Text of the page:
The basic system works like this: Each parking space in a garage has a small monitor above it, which detects whether the space is occupied or not. The monitors feed this data into a central computer, which processes the information and transmits it to display boards located throughout the garage. Upon entering the garage, you drive past a board informing you that there are, say, 6 spaces available on Level 1, 15 spaces on Level 2 and so on. Each level has its own board telling you which rows have available spaces; each row has a board telling you exactly how many spaces are available within it. And atop each parking space — placed high enough that it can be seen all the way from the end of a row of spaces — is a light, which turns green if the space is free, red if it’s occupied. (This last touch helps alleviate one of the banes of a parker’s existence: spaces that look empty from a distance, but turn out to be occupied by subcompact cars.)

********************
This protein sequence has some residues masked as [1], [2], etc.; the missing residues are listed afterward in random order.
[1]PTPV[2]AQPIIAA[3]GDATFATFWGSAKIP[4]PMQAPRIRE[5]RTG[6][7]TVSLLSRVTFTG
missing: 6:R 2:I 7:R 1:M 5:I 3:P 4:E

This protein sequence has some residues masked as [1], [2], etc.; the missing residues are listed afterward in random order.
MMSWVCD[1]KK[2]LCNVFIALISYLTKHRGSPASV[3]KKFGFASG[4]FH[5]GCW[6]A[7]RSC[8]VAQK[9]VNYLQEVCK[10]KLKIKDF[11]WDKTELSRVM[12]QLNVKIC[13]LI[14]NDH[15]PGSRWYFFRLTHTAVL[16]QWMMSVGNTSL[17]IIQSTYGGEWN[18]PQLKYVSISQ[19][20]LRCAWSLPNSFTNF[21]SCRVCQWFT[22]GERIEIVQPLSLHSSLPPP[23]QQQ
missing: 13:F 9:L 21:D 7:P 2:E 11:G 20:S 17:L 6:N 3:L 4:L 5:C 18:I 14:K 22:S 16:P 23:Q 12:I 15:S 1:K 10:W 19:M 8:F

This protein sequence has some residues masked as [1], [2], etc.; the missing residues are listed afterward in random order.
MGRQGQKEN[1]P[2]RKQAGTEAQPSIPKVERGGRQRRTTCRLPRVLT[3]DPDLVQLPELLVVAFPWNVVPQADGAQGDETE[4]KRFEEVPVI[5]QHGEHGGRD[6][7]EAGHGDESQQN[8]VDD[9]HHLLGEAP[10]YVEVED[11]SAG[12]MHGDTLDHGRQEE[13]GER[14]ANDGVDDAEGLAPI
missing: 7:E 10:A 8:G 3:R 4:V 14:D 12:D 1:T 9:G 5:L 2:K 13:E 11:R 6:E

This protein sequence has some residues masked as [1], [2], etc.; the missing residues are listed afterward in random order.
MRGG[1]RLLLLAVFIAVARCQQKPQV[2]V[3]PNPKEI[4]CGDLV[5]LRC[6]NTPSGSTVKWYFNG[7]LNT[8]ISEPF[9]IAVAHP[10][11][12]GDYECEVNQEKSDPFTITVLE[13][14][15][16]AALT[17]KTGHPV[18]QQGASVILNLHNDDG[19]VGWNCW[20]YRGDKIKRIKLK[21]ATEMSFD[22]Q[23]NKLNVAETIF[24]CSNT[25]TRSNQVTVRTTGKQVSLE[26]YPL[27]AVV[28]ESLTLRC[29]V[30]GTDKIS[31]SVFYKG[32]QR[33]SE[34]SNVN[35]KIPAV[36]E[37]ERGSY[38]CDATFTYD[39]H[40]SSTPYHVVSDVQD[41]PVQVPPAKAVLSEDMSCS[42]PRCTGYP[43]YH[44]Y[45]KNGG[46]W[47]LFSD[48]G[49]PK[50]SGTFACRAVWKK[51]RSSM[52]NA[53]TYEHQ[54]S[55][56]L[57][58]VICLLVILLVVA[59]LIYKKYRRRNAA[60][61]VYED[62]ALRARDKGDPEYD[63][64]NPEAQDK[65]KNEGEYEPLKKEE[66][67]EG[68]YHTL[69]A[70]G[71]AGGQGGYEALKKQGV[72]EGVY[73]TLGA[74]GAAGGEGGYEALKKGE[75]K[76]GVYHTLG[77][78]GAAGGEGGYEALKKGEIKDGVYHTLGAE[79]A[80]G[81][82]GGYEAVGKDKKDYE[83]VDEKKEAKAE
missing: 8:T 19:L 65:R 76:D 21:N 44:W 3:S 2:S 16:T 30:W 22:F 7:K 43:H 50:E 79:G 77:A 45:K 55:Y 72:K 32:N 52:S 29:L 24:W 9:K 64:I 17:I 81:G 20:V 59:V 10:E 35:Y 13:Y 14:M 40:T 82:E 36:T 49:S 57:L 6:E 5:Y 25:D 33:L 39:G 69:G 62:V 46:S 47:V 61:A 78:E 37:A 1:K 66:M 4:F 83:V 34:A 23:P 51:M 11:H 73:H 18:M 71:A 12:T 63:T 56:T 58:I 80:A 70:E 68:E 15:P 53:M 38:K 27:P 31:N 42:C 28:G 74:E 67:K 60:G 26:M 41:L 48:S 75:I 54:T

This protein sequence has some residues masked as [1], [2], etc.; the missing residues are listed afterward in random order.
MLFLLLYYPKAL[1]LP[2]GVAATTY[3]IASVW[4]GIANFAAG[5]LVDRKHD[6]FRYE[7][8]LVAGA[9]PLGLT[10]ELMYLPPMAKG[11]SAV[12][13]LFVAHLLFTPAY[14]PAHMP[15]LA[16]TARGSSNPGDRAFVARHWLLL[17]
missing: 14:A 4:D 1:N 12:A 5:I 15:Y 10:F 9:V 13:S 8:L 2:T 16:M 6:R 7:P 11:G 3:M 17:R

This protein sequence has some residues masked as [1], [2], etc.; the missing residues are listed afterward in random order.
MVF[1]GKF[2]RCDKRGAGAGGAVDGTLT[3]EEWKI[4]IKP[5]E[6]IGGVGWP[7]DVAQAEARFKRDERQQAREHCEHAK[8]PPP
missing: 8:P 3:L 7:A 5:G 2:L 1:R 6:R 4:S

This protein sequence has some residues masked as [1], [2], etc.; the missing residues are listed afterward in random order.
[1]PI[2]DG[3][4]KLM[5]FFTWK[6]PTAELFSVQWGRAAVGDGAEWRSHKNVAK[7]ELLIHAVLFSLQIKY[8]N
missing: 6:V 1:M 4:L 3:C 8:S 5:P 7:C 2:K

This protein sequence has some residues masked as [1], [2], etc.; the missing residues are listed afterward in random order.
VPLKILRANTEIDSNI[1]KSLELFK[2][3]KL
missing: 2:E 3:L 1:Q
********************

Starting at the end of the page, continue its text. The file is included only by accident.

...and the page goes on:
All of this costs money, of course — around $400 to $550 per parking space — but for garages in high-traffic locations, that expenditure might make sense.